Concert: Dennis DeYoung
Venue: River City Casino, St. Louis, MO – Feb 16th, 2018
Words and Pics by: Jon Fiala
Dennis DeYoung, formerly of the power group Styx, brought his 40th Anniversary of the Grand Illusion to the River City Casino in St Louis Friday, February 16 to a sold out crowd of music lovers whose average age was easily in the 50s.
The setlist was perfect for those wanting to hear classic 70s and 80s Styx as Dennis and his outstanding band played only that, and nothing from any solo albums. St Louis holds a soft spot for Dennis as radio station KSHE, the longest continuous running (50+ years) radio with a rock format was promoting Styx from the very beginning.
Styx’ seventh album, The Grand Illusion, was released on 7/7/77 and is arguably the band’s best album. Growing up in the 70s, that album was a mainstay at parties, and still has its share of plays on classic rock radio.
The first set was the Grand Illusion played in its entirety with no talking spots in between, just as if you’d play it from your CD. Hearing Dennis’ voice on The Grand Illusion, Come Sail Away, Castle Walls, and the Grand Finale was simply outstanding. Unlike many other vocalists from the 1970s, Dennis can still hit everything that he did back on those classic albums.
Dennis’ band can easily hold tight with the classic Styx lineup as they brought to life the familiar Styx sound. Guitarist/vocalist August Zadra did a fantastic job on the Tommy Shaw songs Foolin’ Yourself, Superstars, and Man in the Wilderness while his cohort, Jimmy Leahey did JY’s Miss America some justice.
The rest of Dennis’ band was equally spectacular with Craig Carter on 5-string bass (hitting that low string occasionally brought new life to those songs), John Blasucci took on a lot of the keyboard role that Dennis had played for many years, freeing Dennis up to be center stage. Michael Morales brought his impressive drumming resume to join up with Dennis a couple of years ago. Dennis’ wife of 48 years, Suzanne, was right behind Dennis as a backup singer.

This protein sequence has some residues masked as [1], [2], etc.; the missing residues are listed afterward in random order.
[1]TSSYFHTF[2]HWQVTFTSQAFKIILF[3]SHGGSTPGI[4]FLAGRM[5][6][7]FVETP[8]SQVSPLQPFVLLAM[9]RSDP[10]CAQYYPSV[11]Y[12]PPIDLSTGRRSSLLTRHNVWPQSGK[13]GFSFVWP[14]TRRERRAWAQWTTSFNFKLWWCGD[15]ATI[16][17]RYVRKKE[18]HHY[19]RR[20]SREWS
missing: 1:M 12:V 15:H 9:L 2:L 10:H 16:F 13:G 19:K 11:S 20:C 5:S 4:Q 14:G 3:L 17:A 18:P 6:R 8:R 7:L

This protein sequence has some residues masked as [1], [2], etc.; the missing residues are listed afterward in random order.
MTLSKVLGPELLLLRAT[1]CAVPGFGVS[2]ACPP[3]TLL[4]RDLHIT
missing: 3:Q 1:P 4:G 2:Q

It was an odd feeling that Come Sail Away was only the fourth song of the evening, which most people know is generally Dennis’ closer. However, the first set was simply tremendous. It was very enjoyable to hear my childhood come to life in front of my eyes.
After a 20 minute intermission, Dennis brought even more classic Styx songs out and the crowd got to again to relive songs from the 70s and early 80s. The song that started Styx on their rise, Lady, began the second set, followed by 1975’s Lorelei. A tasty organ solo led into Blue Collar Man. The last album by the classic Styx lineup, 1983’s Kilroy Was Here, had everyone enjoying the whimsical Mr. Roboto as everyone sang along to that very familiar Dennis song. Dennis reminisced writing the #1 hit Babe as being a simple birthday present for his wife, but was thankfully talked into adding to 1979s Cornerstone album. Probably the highlight of the evening was Dennis’ ode to America with Suite Madame Blue, complete with the short instrumental intro Prelude 12. They definitely can rock with the best of them. The evening closed with 1978’s Renegade and finally brought to a close with 1981’s The Best of Times, before reprising the final portion of Come Sail Away again.
Sure, a band could play their most recent album, but with the repertoire that Dennis has in his back pocket, combined with the musicianship of the band that he has put together, it was a great night of just hearing some vintage music by one of the greatest voices in rock and roll. For a simple guy from Chicago, celebrating his 71st birthday this month, Feb 18th, he’s done very well.